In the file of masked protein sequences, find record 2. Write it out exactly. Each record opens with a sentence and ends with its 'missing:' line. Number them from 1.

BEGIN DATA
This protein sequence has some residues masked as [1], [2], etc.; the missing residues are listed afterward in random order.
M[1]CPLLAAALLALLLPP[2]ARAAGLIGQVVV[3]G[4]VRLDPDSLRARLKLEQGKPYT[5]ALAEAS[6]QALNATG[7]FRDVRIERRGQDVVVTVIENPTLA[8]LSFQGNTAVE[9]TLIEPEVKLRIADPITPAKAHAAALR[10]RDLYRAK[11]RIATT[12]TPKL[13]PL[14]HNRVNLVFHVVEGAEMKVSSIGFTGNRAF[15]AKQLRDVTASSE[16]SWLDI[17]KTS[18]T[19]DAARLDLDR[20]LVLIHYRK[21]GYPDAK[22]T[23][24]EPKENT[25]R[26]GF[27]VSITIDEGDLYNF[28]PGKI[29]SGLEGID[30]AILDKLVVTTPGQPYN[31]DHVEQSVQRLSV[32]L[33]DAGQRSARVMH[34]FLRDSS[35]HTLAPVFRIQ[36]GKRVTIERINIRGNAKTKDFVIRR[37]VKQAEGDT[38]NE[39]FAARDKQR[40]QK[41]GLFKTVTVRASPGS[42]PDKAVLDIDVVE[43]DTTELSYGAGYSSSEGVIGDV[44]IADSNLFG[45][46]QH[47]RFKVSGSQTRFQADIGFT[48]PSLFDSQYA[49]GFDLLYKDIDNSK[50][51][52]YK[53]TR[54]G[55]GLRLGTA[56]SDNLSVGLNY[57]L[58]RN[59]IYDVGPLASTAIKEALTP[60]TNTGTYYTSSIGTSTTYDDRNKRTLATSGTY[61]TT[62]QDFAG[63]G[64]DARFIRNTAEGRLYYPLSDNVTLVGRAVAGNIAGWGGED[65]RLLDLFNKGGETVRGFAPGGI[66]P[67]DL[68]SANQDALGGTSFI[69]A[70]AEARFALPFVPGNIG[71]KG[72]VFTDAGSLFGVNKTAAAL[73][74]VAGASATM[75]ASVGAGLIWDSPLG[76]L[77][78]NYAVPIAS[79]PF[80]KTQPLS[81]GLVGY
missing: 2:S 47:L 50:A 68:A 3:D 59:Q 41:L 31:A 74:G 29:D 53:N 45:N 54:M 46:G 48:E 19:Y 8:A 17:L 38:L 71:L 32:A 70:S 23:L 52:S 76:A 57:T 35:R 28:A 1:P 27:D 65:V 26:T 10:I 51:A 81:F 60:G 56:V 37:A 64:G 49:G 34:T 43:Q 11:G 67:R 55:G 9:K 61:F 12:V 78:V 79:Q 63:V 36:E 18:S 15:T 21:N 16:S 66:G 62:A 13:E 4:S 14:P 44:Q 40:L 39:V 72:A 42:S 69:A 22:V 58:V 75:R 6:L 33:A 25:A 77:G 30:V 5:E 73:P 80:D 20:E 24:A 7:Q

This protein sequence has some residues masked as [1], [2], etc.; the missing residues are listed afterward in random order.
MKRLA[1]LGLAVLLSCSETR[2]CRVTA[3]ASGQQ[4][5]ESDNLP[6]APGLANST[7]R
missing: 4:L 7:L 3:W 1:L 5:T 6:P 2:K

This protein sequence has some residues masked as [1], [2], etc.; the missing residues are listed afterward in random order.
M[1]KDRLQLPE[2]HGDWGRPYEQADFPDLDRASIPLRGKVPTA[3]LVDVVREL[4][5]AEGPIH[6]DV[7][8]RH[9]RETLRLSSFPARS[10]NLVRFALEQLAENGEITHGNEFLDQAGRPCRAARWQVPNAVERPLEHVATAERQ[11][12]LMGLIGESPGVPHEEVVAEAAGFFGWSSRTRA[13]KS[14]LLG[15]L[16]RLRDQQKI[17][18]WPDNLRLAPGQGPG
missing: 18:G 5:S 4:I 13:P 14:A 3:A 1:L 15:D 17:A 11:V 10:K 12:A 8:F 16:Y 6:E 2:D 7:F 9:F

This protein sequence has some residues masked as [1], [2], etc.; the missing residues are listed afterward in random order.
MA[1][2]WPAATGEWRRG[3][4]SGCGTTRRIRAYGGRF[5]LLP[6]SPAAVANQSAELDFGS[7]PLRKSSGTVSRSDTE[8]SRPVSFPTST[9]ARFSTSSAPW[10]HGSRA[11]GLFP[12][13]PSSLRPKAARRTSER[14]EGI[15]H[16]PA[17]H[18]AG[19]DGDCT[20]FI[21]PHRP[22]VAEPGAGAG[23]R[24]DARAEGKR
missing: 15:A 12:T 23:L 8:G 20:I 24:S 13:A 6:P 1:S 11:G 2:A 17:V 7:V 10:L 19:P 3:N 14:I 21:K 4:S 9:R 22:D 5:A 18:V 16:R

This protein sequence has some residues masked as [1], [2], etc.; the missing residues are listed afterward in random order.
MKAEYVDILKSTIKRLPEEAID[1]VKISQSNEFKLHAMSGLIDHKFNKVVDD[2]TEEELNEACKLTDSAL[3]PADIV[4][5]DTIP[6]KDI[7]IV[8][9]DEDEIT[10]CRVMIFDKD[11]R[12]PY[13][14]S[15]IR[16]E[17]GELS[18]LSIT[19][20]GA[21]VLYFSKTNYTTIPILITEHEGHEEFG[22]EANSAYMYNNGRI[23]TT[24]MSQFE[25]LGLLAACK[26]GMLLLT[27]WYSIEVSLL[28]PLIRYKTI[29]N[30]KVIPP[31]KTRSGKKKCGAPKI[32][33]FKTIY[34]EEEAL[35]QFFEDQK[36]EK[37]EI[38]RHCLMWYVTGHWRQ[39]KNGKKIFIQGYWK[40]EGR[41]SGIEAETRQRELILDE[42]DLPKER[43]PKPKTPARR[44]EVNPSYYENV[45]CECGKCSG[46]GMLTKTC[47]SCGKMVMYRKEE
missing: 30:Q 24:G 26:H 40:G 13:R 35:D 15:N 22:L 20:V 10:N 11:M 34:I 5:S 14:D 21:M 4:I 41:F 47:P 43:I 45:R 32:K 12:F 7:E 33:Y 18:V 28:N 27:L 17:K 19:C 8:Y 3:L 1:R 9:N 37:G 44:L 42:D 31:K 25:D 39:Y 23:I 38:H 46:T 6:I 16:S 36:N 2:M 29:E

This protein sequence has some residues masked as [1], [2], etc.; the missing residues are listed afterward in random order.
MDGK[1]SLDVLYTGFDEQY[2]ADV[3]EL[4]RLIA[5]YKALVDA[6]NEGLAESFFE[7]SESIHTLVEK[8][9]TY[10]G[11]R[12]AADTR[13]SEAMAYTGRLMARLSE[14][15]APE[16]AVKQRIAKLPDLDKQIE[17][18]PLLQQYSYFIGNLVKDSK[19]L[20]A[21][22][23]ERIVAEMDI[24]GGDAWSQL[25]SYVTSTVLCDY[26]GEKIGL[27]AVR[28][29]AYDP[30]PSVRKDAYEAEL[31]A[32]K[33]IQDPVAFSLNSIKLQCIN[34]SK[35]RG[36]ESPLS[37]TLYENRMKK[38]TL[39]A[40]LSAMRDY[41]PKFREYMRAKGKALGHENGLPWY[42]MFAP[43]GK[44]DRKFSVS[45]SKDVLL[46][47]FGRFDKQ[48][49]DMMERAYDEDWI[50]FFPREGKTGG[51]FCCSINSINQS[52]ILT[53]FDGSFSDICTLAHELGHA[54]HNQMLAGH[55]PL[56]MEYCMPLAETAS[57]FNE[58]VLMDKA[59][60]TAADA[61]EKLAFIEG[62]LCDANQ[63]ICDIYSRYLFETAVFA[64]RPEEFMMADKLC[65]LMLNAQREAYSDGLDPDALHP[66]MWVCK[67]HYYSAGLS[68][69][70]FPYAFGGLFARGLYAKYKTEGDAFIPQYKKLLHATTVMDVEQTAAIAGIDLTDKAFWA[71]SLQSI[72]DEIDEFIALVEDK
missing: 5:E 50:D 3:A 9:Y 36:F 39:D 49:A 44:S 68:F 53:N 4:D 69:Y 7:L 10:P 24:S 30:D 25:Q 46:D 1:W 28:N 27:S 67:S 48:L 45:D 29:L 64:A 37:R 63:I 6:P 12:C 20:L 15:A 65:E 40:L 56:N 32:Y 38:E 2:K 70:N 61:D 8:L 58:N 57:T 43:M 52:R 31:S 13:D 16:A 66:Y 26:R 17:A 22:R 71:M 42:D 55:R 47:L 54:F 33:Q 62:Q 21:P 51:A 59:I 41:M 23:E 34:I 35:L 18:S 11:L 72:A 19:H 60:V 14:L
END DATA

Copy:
This protein sequence has some residues masked as [1], [2], etc.; the missing residues are listed afterward in random order.
MKRLA[1]LGLAVLLSCSETR[2]CRVTA[3]ASGQQ[4][5]ESDNLP[6]APGLANST[7]R
missing: 4:L 7:L 3:W 1:L 5:T 6:P 2:K